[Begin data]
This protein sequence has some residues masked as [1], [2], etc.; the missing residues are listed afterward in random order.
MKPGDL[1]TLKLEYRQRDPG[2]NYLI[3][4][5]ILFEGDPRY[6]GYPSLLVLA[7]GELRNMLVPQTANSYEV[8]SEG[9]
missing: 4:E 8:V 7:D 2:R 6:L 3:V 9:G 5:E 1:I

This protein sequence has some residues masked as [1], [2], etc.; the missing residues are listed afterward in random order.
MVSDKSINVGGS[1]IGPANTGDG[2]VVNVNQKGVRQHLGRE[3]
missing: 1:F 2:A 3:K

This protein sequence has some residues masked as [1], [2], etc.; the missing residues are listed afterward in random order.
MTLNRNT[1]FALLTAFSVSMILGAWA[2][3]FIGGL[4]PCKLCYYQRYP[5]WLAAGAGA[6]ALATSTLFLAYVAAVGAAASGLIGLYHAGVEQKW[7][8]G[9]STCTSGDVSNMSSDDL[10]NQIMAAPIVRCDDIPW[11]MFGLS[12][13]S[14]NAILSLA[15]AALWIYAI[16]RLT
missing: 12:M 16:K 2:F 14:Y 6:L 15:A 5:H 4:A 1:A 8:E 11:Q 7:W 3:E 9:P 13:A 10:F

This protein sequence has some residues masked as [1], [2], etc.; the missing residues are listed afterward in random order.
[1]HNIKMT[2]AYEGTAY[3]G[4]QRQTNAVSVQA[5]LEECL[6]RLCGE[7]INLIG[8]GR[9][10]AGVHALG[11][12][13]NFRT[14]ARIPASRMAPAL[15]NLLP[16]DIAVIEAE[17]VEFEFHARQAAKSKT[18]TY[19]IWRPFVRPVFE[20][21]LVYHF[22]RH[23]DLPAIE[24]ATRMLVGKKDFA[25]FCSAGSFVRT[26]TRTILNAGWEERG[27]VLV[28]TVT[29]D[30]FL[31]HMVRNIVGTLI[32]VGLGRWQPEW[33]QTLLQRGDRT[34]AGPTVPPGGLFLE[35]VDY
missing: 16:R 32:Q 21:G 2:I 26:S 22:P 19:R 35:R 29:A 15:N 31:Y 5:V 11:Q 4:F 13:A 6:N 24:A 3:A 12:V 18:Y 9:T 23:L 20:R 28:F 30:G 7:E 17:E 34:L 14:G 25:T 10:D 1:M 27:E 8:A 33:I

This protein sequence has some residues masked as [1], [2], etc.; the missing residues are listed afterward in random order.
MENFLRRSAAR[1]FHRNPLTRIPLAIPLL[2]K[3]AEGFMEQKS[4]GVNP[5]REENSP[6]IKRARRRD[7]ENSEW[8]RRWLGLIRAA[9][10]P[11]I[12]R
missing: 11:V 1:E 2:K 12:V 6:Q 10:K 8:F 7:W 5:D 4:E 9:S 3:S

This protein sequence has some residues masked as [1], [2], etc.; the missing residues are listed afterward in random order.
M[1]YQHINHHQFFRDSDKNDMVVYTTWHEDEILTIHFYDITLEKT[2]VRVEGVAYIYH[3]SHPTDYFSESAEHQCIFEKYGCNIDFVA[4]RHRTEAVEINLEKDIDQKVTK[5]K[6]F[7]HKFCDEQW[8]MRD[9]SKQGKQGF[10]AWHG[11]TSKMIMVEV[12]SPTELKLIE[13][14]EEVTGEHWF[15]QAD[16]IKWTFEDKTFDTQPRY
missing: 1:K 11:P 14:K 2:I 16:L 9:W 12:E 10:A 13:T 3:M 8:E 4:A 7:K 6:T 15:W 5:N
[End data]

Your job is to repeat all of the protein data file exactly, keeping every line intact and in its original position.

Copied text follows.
This protein sequence has some residues masked as [1], [2], etc.; the missing residues are listed afterward in random order.
MKPGDL[1]TLKLEYRQRDPG[2]NYLI[3][4][5]ILFEGDPRY[6]GYPSLLVLA[7]GELRNMLVPQTANSYEV[8]SEG[9]
missing: 4:E 8:V 7:D 2:R 6:L 3:V 9:G 5:E 1:I

This protein sequence has some residues masked as [1], [2], etc.; the missing residues are listed afterward in random order.
MVSDKSINVGGS[1]IGPANTGDG[2]VVNVNQKGVRQHLGRE[3]
missing: 1:F 2:A 3:K

This protein sequence has some residues masked as [1], [2], etc.; the missing residues are listed afterward in random order.
MTLNRNT[1]FALLTAFSVSMILGAWA[2][3]FIGGL[4]PCKLCYYQRYP[5]WLAAGAGA[6]ALATSTLFLAYVAAVGAAASGLIGLYHAGVEQKW[7][8]G[9]STCTSGDVSNMSSDDL[10]NQIMAAPIVRCDDIPW[11]MFGLS[12][13]S[14]NAILSLA[15]AALWIYAI[16]RLT
missing: 12:M 16:K 2:F 14:Y 6:L 15:A 5:H 4:A 1:A 8:E 11:Q 7:W 3:E 9:P 13:A 10:F

This protein sequence has some residues masked as [1], [2], etc.; the missing residues are listed afterward in random order.
[1]HNIKMT[2]AYEGTAY[3]G[4]QRQTNAVSVQA[5]LEECL[6]RLCGE[7]INLIG[8]GR[9][10]AGVHALG[11][12][13]NFRT[14]ARIPASRMAPAL[15]NLLP[16]DIAVIEAE[17]VEFEFHARQAAKSKT[18]TY[19]IWRPFVRPVFE[20][21]LVYHF[22]RH[23]DLPAIE[24]ATRMLVGKKDFA[25]FCSAGSFVRT[26]TRTILNAGWEERG[27]VLV[28]TVT[29]D[30]FL[31]HMVRNIVGTLI[32]VGLGRWQPEW[33]QTLLQRGDRT[34]AGPTVPPGGLFLE[35]VDY
missing: 16:R 32:Q 21:G 2:I 26:S 22:P 19:R 35:R 29:A 15:N 31:Y 5:V 11:Q 4:F 13:A 6:N 24:A 3:A 12:V 18:Y 9:T 23:L 20:R 28:F 30:G 7:E 17:E 34:L 14:G 25:T 10:D 1:M 27:E 8:A 33:I

This protein sequence has some residues masked as [1], [2], etc.; the missing residues are listed afterward in random order.
MENFLRRSAAR[1]FHRNPLTRIPLAIPLL[2]K[3]AEGFMEQKS[4]GVNP[5]REENSP[6]IKRARRRD[7]ENSEW[8]RRWLGLIRAA[9][10]P[11]I[12]R
missing: 11:V 1:E 2:K 12:V 6:Q 10:K 8:F 7:W 5:D 4:E 9:S 3:S

This protein sequence has some residues masked as [1], [2], etc.; the missing residues are listed afterward in random order.
M[1]YQHINHHQFFRDSDKNDMVVYTTWHEDEILTIHFYDITLEKT[2]VRVEGVAYIYH[3]SHPTDYFSESAEHQCIFEKYGCNIDFVA[4]RHRTEAVEINLEKDIDQKVTK[5]K[6]F[7]HKFCDEQW[8]MRD[9]SKQGKQGF[10]AWHG[11]TSKMIMVEV[12]SPTELKLIE[13][14]EEVTGEHWF[15]QAD[16]IKWTFEDKTFDTQPRY
missing: 1:K 11:P 14:K 2:I 16:L 9:W 12:E 10:A 13:T 3:M 8:E 4:A 7:K 6:T 15:W 5:N